Robust quarterly earnings results expected from Big Tech will “highlight the outsized strength these tech behemoths are seeing” but “ultimately add fuel to the fire in the Beltway around breakup momentum,” Wedbush analyst Dan Ives said in a note to investors.

The results come amid heightened scrutiny in Washington of tech platforms and follow a landmark antitrust suit filed against Google, which could potentially lead to the breakup of the internet giant, illustrative of the “techlash” in political circles.

Meanwhile, Senate Republicans have voted to subpoena Jack Dorsey and Mark Zuckerberg, the chief executives of Twitter and Facebook respectively, as part of a stepped-up assault on social media’s handling of online political content, notably the downranking of a New York Post article purported to show embarrassing information about Democrat Joe Biden.

CEOs of Twitter, Facebook and Google are already slated to testify at a separate Senate panel on Wednesday examining the so-called Section 230 law, which offers liability protection for content posted by others on their platforms.

The four giants drawing the most scrutiny — Apple, Amazon, Facebook and Google — have been wildly successful in recent years and have weathered the economic impact of the pandemic by offering needed goods and services.

Google and Facebook dominate the lucrative online ad market, while Amazon is an e-commerce king.

Apple has come under fire for its tight grip on the App Store, just as it has made a priority of making money from selling digital content and services to the multitude of iPhone users.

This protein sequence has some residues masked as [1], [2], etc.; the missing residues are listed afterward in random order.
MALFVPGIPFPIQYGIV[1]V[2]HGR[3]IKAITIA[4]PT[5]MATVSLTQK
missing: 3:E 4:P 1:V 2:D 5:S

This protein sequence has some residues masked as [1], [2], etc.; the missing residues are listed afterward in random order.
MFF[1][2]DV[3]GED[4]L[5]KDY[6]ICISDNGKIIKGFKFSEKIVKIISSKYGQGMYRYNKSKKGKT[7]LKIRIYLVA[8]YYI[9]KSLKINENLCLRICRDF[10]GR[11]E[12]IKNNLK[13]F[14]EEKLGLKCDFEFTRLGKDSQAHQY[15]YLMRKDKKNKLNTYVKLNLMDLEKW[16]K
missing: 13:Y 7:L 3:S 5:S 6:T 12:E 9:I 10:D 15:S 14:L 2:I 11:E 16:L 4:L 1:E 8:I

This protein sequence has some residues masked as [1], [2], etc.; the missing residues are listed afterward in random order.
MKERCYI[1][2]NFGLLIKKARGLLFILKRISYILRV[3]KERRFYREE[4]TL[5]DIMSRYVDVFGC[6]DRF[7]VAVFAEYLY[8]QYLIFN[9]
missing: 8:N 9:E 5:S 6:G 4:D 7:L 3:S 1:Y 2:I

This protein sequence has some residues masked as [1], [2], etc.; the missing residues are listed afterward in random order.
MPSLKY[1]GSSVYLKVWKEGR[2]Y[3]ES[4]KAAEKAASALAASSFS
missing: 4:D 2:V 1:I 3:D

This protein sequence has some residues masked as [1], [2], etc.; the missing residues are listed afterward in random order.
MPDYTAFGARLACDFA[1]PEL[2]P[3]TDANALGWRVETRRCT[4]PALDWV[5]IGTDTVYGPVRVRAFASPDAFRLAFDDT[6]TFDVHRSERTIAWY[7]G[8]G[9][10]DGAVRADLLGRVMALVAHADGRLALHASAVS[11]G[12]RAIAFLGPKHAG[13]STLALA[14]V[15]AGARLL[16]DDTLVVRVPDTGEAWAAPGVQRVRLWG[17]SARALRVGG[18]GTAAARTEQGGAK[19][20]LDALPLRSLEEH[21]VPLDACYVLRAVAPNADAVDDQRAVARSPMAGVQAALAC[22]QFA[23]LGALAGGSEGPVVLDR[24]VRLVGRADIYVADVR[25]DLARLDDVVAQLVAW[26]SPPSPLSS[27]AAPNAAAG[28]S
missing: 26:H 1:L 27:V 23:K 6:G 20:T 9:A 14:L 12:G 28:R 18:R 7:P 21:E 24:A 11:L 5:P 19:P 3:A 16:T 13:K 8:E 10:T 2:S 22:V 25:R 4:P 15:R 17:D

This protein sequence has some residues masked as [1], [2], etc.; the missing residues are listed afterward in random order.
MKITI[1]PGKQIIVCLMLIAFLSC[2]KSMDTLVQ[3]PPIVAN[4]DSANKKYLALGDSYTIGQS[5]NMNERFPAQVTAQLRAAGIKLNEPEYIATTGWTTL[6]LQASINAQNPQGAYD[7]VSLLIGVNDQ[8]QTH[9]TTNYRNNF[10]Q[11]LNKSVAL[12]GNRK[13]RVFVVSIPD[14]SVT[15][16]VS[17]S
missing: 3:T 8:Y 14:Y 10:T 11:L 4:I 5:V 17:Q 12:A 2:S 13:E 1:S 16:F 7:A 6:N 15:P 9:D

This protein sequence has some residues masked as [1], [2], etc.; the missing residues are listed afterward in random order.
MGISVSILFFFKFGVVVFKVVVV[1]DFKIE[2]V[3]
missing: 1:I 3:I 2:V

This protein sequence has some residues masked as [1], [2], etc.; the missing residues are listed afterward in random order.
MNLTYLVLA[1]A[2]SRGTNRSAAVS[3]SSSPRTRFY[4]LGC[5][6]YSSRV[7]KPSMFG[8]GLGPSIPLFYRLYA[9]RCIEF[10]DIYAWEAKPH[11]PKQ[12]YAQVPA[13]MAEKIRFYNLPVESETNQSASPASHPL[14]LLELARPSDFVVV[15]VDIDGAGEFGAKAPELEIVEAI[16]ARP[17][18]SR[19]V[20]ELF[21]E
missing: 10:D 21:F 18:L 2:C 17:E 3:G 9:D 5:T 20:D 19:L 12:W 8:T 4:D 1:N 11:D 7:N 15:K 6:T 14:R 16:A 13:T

The firms have stepped up lobbying, spending tens of millions this year, and made efforts to show their social contributions as part of their campaign to fend off regulation.

“For the most part, tech companies know how to do this dance,” said analyst Rob Enderle of Enderle Group.

“They don’t spend a lot of time bragging about how well they have done any more.”

Ed Yardeni of Yardeni Research said the outlook for Big Tech may not be as rosy as it appears.

“For one, regulators at home and abroad are gunning to rein in some of the largest US technology names,” Yardeni said in a research note.

Of interest to the market short-term will likely be whether backlash about what kind of content is left up and what is taken down by online titans causes advertisers to cut spending on the platforms.

Economic and social disruption from the pandemic also looms over tech firms, which benefitted early in the pandemic as people turned to the internet to work, learn, shop and socialize from home.

“Performance will be best for those providing solutions for people working at home,” analyst Enderle said.

Amazon, Google and Microsoft each have cloud computing divisions that have been increasingly powering revenue as demand climbs for software, services and storage provided as services from massive datacenters.

Amazon has seen booming sales on its platform during the pandemic, and viewing surge at its Prime streaming television service.

Enderle expressed concern that with the coronavirus disease (COVID-19) cases and a lack of new stimulus money in the US, tech companies could reveal in forecasts that they are bracing for poorer performance in the current quarter.